A quick tour of any of the main social media sites will show the open display of names, birthdays, addresses, photographs and resumes of personal, educational and business. Posted is their total life and that of their friends and families. It has been shown that crime groups have used these sites to mine valuable information from people like you in order to create a profile using your identity. The mistake is literally placing your life on a silver platter for anyone to take advantage of. It is an easy mistake because it is fun to do and no one thinks that a thief is virtually looking over your shoulder.
Identity theft prevention is pretty simple if we think about it, and therein lays the problem. It’s like we are always told, “Shield your PIN when using an ATM or a point of sale keypad”. Who thinks that it is not about the numbers, but about the ability to read your finger movements?” Identity theft prevention is simply about realizing that it can happen to you and those around you and that it can happen at home, on the road or at work. It is about being open to your vulnerability.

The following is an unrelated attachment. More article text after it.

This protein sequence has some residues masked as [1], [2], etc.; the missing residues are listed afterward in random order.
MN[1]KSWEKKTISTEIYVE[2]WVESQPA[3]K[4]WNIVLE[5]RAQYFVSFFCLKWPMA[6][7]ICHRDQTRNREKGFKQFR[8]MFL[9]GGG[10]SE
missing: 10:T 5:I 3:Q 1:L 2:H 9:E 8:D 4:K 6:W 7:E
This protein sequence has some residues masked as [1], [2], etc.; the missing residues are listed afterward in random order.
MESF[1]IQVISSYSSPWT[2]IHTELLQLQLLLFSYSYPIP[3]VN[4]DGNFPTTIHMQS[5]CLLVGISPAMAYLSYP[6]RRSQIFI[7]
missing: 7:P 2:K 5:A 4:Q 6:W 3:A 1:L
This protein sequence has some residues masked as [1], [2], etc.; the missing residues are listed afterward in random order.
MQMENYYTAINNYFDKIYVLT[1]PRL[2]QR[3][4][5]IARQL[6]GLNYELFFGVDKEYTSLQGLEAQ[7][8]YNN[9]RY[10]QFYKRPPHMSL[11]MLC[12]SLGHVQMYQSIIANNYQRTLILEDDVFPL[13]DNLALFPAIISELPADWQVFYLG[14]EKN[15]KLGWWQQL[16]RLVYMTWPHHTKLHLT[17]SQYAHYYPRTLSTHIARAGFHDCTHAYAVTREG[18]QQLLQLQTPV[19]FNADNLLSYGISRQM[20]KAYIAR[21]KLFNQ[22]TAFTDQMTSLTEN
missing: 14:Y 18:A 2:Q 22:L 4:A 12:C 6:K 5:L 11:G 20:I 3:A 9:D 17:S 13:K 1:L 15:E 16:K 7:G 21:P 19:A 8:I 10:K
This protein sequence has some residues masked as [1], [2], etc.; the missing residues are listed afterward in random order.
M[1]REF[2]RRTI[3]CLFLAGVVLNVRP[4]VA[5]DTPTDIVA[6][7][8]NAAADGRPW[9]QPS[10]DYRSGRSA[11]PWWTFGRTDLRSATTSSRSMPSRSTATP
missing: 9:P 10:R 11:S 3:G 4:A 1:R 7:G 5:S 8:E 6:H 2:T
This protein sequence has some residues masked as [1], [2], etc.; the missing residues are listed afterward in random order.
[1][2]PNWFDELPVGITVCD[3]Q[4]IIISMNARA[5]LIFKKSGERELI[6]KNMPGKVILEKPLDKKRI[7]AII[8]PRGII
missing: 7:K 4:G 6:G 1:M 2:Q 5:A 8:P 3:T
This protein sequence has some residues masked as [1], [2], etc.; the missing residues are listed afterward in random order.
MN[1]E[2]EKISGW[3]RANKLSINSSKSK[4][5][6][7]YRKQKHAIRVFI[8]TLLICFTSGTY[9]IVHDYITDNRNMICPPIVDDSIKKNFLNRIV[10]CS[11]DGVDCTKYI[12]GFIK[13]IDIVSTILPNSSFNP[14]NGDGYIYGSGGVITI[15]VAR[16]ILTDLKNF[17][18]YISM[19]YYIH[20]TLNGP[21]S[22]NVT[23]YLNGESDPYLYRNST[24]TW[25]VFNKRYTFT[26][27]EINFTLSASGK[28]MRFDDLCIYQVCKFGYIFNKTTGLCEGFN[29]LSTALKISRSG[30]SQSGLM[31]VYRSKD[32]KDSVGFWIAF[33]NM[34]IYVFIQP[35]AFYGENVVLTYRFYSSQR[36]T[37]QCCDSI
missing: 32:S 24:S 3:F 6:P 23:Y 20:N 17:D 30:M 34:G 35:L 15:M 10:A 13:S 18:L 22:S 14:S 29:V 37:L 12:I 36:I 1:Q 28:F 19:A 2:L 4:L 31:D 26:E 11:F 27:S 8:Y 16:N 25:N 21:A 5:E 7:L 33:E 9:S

For further information, allow me to recommend:
My website: www.keepingidentitysafe.com
While on the website why not opt-in to my free monthly on-line newsletter.
My Facebook page: www.facebook.com/safeidentity
My books: “In Your Good Name”, “Confessions of an Identity Thief” & “Memories of a Stolen Life”
My services: Monitoring and restoration services for those with program memberships
The books, products and services are available to order from the website
My programs: There are a variety of speaking programs available for hire for different organizations or business conferences. Many of which (not all) can also be reviewed on the website.
Canadian Identity Resources Inc.
“Keeping Your Identity Safe” Seminars & Training
165 – 20388 Fraser Hwy, Langley, British Columbia, Canada, V3A 4G1
ph: 778 552 0961 toll free 877 277 0802
You can follow us on Facebook, Linkedin and Twitter (keepIDsafe)